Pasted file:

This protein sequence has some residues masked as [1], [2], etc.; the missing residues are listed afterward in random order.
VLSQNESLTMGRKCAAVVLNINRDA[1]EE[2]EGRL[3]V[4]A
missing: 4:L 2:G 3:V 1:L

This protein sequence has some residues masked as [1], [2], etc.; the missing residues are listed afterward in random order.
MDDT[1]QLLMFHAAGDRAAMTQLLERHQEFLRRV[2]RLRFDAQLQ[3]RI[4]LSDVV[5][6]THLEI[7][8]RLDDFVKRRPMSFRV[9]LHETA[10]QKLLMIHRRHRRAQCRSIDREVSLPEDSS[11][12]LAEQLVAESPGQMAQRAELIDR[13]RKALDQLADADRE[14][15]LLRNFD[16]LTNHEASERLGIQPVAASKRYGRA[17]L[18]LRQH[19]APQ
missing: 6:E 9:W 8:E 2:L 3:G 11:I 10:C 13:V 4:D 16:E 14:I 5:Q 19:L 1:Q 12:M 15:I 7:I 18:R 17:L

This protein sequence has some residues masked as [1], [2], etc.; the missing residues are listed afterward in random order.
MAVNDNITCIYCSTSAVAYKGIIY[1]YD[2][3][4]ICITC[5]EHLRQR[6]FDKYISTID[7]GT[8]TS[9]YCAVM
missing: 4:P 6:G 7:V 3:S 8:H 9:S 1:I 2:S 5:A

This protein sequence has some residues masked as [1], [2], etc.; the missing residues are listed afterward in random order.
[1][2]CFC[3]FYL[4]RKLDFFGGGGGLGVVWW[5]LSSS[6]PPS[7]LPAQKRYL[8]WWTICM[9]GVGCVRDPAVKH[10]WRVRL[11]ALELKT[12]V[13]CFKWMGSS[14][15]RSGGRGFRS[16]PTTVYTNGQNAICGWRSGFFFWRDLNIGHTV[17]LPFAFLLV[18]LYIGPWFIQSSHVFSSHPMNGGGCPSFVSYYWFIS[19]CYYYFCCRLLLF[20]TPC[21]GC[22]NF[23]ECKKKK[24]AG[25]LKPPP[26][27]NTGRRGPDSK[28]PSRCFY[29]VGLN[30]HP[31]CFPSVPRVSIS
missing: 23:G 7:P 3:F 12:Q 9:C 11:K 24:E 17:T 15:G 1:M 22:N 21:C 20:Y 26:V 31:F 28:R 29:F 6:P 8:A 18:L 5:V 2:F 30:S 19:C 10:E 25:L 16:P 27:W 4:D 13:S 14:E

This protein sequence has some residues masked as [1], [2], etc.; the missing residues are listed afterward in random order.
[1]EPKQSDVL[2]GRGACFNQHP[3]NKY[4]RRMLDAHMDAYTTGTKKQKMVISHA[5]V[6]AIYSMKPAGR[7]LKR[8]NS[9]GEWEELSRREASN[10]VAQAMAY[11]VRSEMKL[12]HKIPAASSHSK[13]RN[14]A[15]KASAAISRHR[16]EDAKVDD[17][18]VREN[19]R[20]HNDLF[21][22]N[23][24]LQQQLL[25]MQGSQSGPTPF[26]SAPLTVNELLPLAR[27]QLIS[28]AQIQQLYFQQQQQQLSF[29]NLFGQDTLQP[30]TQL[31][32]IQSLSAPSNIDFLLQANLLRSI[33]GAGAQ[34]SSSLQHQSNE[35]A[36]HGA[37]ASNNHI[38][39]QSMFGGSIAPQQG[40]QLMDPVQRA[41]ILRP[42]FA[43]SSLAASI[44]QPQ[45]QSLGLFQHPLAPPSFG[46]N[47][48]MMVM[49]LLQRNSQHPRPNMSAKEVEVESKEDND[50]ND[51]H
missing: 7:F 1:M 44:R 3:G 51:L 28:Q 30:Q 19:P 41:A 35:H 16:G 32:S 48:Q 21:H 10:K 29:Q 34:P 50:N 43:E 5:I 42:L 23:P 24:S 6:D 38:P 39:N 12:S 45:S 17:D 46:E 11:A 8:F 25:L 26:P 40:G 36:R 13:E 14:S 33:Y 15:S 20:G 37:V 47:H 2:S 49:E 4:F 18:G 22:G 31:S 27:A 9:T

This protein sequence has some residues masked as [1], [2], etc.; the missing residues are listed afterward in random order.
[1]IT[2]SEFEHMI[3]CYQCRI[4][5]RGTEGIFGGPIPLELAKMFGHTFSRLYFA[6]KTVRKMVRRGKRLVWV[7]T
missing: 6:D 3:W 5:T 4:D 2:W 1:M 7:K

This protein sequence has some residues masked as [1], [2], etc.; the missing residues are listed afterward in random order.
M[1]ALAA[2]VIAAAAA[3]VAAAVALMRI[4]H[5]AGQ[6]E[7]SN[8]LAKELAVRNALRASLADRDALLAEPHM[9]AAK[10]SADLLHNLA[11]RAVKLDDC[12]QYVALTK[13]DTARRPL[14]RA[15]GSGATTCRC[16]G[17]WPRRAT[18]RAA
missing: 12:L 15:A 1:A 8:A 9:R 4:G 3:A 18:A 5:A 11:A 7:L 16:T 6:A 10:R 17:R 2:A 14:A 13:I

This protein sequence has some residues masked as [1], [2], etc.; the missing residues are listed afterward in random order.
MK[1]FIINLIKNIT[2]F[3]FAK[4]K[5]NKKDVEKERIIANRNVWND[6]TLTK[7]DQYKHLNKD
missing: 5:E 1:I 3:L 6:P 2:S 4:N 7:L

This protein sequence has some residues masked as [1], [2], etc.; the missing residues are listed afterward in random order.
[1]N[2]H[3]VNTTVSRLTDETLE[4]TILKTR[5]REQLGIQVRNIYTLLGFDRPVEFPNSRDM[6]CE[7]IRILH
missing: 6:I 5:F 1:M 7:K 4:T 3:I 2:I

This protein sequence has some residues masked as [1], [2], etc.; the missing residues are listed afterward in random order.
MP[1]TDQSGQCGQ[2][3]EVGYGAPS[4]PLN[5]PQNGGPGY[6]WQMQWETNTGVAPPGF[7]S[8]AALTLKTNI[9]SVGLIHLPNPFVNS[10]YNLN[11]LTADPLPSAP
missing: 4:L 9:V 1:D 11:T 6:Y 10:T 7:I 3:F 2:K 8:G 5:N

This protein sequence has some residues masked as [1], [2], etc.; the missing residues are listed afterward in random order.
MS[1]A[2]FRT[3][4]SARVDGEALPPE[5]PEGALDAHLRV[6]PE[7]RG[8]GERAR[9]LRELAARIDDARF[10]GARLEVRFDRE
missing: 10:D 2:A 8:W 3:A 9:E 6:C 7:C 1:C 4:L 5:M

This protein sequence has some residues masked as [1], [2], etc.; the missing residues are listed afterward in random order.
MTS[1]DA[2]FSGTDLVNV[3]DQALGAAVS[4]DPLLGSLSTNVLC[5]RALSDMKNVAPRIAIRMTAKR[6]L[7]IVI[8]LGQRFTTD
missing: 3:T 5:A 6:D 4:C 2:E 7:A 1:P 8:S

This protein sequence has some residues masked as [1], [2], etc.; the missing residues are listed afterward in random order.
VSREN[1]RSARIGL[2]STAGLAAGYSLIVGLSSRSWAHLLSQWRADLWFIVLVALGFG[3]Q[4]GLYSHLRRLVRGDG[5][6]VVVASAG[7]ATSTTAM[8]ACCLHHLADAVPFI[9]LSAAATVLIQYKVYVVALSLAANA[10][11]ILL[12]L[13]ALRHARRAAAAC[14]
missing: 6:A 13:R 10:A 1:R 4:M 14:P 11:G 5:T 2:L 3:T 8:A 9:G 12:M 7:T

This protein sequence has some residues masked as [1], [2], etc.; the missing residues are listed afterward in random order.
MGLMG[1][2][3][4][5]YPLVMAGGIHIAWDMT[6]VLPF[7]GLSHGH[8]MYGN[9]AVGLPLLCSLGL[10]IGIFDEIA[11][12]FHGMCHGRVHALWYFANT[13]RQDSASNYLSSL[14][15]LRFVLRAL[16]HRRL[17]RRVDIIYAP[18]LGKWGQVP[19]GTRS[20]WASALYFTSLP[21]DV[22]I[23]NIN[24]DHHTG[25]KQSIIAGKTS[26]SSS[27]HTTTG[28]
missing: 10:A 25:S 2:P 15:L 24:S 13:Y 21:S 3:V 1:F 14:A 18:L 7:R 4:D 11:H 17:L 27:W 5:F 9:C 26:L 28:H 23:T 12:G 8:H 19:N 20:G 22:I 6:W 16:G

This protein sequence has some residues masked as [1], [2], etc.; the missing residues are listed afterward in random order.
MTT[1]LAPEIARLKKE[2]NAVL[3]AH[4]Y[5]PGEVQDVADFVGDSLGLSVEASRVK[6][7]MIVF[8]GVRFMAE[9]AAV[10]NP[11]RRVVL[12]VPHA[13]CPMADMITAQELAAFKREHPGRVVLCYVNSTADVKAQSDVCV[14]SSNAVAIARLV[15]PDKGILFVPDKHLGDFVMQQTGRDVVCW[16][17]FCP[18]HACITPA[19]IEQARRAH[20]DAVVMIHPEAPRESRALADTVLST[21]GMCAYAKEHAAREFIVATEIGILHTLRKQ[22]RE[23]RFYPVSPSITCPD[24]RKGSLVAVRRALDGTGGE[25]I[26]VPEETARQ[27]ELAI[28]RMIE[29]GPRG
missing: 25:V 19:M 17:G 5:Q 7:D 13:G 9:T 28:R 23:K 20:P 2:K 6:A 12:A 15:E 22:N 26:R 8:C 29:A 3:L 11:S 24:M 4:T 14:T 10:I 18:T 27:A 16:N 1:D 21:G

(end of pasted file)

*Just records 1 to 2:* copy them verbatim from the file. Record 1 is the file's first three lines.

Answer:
This protein sequence has some residues masked as [1], [2], etc.; the missing residues are listed afterward in random order.
VLSQNESLTMGRKCAAVVLNINRDA[1]EE[2]EGRL[3]V[4]A
missing: 4:L 2:G 3:V 1:L

This protein sequence has some residues masked as [1], [2], etc.; the missing residues are listed afterward in random order.
MDDT[1]QLLMFHAAGDRAAMTQLLERHQEFLRRV[2]RLRFDAQLQ[3]RI[4]LSDVV[5][6]THLEI[7][8]RLDDFVKRRPMSFRV[9]LHETA[10]QKLLMIHRRHRRAQCRSIDREVSLPEDSS[11][12]LAEQLVAESPGQMAQRAELIDR[13]RKALDQLADADRE[14][15]LLRNFD[16]LTNHEASERLGIQPVAASKRYGRA[17]L[18]LRQH[19]APQ
missing: 6:E 9:W 8:E 2:L 3:G 11:I 10:C 13:V 4:D 16:E 14:I 5:Q 19:L 1:Q 12:M 15:I 7:I 18:R 17:L